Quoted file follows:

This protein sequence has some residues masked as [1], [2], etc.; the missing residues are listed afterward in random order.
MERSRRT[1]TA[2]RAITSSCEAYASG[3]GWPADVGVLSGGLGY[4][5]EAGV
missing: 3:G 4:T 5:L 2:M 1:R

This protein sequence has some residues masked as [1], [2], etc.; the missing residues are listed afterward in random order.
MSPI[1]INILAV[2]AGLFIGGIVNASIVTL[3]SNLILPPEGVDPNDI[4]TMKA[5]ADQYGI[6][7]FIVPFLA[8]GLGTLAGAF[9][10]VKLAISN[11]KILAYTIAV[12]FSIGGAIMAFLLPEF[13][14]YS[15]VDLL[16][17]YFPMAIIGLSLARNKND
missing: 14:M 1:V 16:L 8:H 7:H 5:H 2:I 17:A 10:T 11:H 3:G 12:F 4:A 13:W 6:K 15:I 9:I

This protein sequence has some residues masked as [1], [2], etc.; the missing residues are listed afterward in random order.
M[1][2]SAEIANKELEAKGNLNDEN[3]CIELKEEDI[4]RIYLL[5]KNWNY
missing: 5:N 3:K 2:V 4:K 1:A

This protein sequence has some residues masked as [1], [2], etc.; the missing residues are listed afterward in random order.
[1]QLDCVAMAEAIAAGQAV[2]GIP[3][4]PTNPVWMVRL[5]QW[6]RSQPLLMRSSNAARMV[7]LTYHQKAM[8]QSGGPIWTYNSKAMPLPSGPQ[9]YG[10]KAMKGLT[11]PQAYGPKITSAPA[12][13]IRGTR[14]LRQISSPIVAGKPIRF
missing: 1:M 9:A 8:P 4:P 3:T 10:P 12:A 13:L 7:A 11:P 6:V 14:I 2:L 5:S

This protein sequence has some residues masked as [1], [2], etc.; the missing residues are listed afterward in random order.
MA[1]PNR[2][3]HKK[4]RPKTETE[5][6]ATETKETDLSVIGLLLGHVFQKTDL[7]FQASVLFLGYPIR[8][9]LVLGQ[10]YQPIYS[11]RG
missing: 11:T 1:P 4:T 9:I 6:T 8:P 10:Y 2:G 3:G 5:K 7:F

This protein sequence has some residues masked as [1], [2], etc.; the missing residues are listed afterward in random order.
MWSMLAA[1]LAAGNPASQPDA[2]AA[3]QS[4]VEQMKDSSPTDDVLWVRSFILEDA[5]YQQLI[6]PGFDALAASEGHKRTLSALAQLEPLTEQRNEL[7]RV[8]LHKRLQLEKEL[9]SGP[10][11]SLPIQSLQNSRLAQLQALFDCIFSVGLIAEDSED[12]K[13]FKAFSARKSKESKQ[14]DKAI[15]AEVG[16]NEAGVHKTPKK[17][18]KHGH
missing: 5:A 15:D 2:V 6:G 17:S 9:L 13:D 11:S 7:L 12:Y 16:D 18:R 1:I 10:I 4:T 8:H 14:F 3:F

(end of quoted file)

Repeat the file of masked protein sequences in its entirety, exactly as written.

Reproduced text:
This protein sequence has some residues masked as [1], [2], etc.; the missing residues are listed afterward in random order.
MERSRRT[1]TA[2]RAITSSCEAYASG[3]GWPADVGVLSGGLGY[4][5]EAGV
missing: 3:G 4:T 5:L 2:M 1:R

This protein sequence has some residues masked as [1], [2], etc.; the missing residues are listed afterward in random order.
MSPI[1]INILAV[2]AGLFIGGIVNASIVTL[3]SNLILPPEGVDPNDI[4]TMKA[5]ADQYGI[6][7]FIVPFLA[8]GLGTLAGAF[9][10]VKLAISN[11]KILAYTIAV[12]FSIGGAIMAFLLPEF[13][14]YS[15]VDLL[16][17]YFPMAIIGLSLARNKND
missing: 14:M 1:V 16:L 8:H 7:H 5:H 2:I 17:A 10:T 11:H 3:G 12:F 4:A 13:W 6:K 15:I 9:I

This protein sequence has some residues masked as [1], [2], etc.; the missing residues are listed afterward in random order.
M[1][2]SAEIANKELEAKGNLNDEN[3]CIELKEEDI[4]RIYLL[5]KNWNY
missing: 5:N 3:K 2:V 4:K 1:A

This protein sequence has some residues masked as [1], [2], etc.; the missing residues are listed afterward in random order.
[1]QLDCVAMAEAIAAGQAV[2]GIP[3][4]PTNPVWMVRL[5]QW[6]RSQPLLMRSSNAARMV[7]LTYHQKAM[8]QSGGPIWTYNSKAMPLPSGPQ[9]YG[10]KAMKGLT[11]PQAYGPKITSAPA[12][13]IRGTR[14]LRQISSPIVAGKPIRF
missing: 1:M 9:A 8:P 4:P 3:T 10:P 12:A 13:L 7:A 11:P 6:V 14:I 2:L 5:S

This protein sequence has some residues masked as [1], [2], etc.; the missing residues are listed afterward in random order.
MA[1]PNR[2][3]HKK[4]RPKTETE[5][6]ATETKETDLSVIGLLLGHVFQKTDL[7]FQASVLFLGYPIR[8][9]LVLGQ[10]YQPIYS[11]RG
missing: 11:T 1:P 4:T 9:I 6:T 8:P 10:Y 2:G 3:G 5:K 7:F

This protein sequence has some residues masked as [1], [2], etc.; the missing residues are listed afterward in random order.
MWSMLAA[1]LAAGNPASQPDA[2]AA[3]QS[4]VEQMKDSSPTDDVLWVRSFILEDA[5]YQQLI[6]PGFDALAASEGHKRTLSALAQLEPLTEQRNEL[7]RV[8]LHKRLQLEKEL[9]SGP[10][11]SLPIQSLQNSRLAQLQALFDCIFSVGLIAEDSED[12]K[13]FKAFSARKSKESKQ[14]DKAI[15]AEVG[16]NEAGVHKTPKK[17][18]KHGH
missing: 5:A 15:D 2:V 6:G 17:S 9:L 13:D 11:S 7:L 12:Y 16:D 18:R 1:I 10:I 4:T 8:H 14:F 3:F